March 31, 2020 | Coronavirus Resources

Unfortunately, the coronavirus pandemic has created an opportunity for cybercriminals to further prey on individuals. These cybercriminals are looking to take advantage of public’s need for information and the current work from home environment that has resulted from the pandemic.

Cybercriminals have used the coronavirus to create new scams as well as refashion old ones. Below are some of the common scams circulating:

  • CARES Act Scams
    • The CARES Act is the $2 trillion coronavirus response bill signed into law on March 27th. The law includes providing stimulus funds to many individual Americans. Already, the FBI is warning of scams. You may receive an email or telephone call asking for confirmation of your personal information to receive funds.
      • The government will not contact you for this purpose. Ignore these messages and calls. Always contact your bank directly before providing any account information.
      • If you are eligible for stimulus funds, you will receive a direct deposit (if you filed taxes electronically) or a physical check to your home address (if you filed taxes on paper).
  • Public Health Organization Scams
    • You may receive an email purporting to be from a public health organization (Centers for Disease Control and Prevention (CDC) or World Health Organization (WHO)) that appears legitimate. Often, the email will offer information about the coronavirus and will ask you to provide personal information or invite you to download a coronavirus map or “virus tracker.”
      • Ignore these messages. Do not provide personal information or download software from unsolicited emails.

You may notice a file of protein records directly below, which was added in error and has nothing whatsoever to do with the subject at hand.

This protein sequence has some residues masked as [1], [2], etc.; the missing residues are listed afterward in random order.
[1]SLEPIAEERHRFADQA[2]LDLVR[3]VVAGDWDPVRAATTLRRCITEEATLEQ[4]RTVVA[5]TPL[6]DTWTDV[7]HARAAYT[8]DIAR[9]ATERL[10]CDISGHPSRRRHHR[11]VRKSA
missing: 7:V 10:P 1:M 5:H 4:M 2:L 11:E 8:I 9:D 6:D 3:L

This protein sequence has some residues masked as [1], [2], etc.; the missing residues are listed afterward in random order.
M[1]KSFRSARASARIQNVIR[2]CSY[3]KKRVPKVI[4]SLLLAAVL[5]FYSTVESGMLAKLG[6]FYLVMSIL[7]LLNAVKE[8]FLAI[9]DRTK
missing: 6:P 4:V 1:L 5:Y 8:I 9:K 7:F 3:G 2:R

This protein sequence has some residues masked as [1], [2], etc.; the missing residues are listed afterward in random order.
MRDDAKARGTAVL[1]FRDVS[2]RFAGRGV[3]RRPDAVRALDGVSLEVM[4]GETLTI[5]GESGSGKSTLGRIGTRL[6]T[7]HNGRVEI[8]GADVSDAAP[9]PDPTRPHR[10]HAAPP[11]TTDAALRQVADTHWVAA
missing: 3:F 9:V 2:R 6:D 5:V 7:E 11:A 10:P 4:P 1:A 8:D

• Visit the websites of these organization directly to view up-to-date information about coronavirus.
  • Work From Home Scams
    • You may receive an email or telephone call from a cybercriminal posing as support personnel from or for your employer (VPN, IT, telephone, or video conferencing providers). The criminal may attempt to gain your trust by using personal information gathered about you online (contact information and job titles). The criminal may ask you to utilize an emailed hyperlink to confirm or access your account information.
      • Ignore these messages and calls. Do not click on links that you have not confirmed as legitimate.
  • Counterfeit Virus Treatment and Equipment Scams
    • You may receive an email or telephone call offering you products that allegedly prevent, treat, diagnose, or cure the coronavirus.
      • Ignore these messages and calls and do not purchase these types of products from an unsolicited email or call. If a treatment becomes publicly available, it would not be for sale via unsolicited emails or third-party websites. Further, many of these products may be harmful to your health.
  • Other Scams
    • False Charitable Contributions
    • False Crowdfunding Campaigns
    • False General Financial Relief
    • False Travel Refunds (hotels, airlines, etc.)

This list of scams is not exhaustive. Cybercriminals constantly create new schemes to steal your personal information or money. Always be cautious and follow these general guidelines to avoid becoming the victim of a cybercriminal:

  • Never supply personal or financial information such as account numbers, PIN numbers, passwords, social security number, or date of birth.
  • Never click on links or open attachments from sources that you are unfamiliar with or not expecting. When in doubt, first confirm with the sender.
  • Never provide information to a service provider or technician unless you initiated the request. If work-related, notify the appropriate personnel at your employer if you receive unsolicited contact.
  • Always keep your computers and mobile devices up-to-date on the latest security software, operating systems, and web browsers. It is advisable to enable automatic updates.
  • Always research a charity or funding campaign before donating and access the relevant website directly or contact the organization.
  • Always report attempted scams. Reporting can help others from becoming victims.

This information has been prepared by Legacy Private Trust Company for informational purposes. Any opinions expressed herein represent our current analysis and judgment and are subject to change. Actual results, performance, or events may differ based on changing circumstances. No statements contained herein should substitute for professional legal, tax, or other specialized advice.